At a time when the United States is committed to drawing down the number of troops it bases in the region, Western-aligned Arab states are recognising the value of partnering more openly with Israel in their common goal of thwarting Iran’s expansionism and deterring aggression.

In the context of the apparent paucity of resolve by the UN Security Council to address blatant Iranian violations of the 2015 Joint Comprehensive Plan of Action (JCPOA) nuclear deal and Non-Proliferation Treaty, the UAE and Bahraini moves cast in sharper relief the new alliances shaping today’s Middle East.

There is every reason to hope they will empower the Western-leaning Sunni Arab grouping through more open ties with Israel – boosting stability, expanding cooperation on defence and intelligence affairs, trade, investment and joint technological development, modernisation and the potential for increased cross-cultural dialogue. Meanwhile, it should weaken the rejectionist forces determined to destabilise the region –  especially Teheran and its Hezbollah proxy in Lebanon; the Assad regime; Turkey’s Islamist ruler Erdogan; Hamas and the Muslim Brotherhood.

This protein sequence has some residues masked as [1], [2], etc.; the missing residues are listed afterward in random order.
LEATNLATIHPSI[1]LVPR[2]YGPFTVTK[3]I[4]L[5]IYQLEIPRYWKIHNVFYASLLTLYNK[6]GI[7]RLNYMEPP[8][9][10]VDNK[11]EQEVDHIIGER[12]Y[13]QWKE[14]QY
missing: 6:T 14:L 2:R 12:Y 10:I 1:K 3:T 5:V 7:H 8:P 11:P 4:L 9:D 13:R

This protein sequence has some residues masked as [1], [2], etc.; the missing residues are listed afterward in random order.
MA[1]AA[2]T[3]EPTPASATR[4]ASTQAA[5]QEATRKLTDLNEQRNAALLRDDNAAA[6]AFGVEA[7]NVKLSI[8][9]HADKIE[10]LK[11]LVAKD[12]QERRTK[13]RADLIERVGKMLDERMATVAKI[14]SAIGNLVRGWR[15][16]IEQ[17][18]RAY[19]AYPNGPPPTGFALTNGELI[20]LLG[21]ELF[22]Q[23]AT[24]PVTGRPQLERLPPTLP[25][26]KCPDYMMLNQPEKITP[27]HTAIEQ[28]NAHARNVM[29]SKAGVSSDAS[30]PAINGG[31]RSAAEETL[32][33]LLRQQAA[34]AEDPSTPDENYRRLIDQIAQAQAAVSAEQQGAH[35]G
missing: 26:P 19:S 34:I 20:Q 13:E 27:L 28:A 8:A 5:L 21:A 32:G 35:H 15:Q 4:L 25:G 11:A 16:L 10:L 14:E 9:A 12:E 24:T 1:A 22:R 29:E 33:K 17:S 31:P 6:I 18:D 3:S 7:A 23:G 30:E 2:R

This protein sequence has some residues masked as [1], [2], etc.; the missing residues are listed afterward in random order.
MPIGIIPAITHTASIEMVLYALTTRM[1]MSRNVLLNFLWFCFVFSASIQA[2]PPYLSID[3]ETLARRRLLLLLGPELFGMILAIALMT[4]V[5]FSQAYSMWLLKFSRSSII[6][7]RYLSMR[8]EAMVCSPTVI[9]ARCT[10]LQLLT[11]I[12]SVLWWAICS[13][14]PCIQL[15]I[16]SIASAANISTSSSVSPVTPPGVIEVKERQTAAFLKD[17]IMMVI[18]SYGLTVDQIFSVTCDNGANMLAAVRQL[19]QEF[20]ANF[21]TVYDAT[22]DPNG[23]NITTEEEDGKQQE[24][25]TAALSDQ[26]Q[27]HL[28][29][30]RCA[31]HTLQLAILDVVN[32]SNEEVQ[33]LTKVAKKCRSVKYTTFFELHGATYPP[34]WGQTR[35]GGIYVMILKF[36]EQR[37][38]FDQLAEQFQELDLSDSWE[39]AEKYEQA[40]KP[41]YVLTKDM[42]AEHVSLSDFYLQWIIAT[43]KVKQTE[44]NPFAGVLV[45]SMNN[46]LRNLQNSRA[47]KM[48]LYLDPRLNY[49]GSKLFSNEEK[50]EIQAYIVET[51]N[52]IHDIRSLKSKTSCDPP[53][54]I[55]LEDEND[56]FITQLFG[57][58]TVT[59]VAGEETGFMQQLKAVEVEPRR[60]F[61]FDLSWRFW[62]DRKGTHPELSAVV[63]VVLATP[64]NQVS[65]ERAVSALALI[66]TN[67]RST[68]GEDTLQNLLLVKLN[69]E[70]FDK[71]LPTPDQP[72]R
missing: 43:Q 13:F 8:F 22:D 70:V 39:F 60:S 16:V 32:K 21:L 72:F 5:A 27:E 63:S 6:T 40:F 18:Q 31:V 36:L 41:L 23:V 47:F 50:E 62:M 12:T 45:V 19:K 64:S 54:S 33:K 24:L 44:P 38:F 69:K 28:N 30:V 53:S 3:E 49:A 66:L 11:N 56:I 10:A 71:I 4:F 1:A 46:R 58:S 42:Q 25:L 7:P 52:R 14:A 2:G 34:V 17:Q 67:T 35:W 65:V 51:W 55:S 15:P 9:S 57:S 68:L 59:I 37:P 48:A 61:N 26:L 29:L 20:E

These normalisation agreements are a hugely positive, watershed development. Australia, where constructively both Foreign Minister Marise Payne and Shadow Foreign Minister Penny Wong have welcomed both deals, should now lend its diplomatic weight to helping encourage other Western-leaning Arab and Muslim allies to follow suit.

Colin Rubenstein is executive director of the Australia/Israel & Jewish Affairs Council.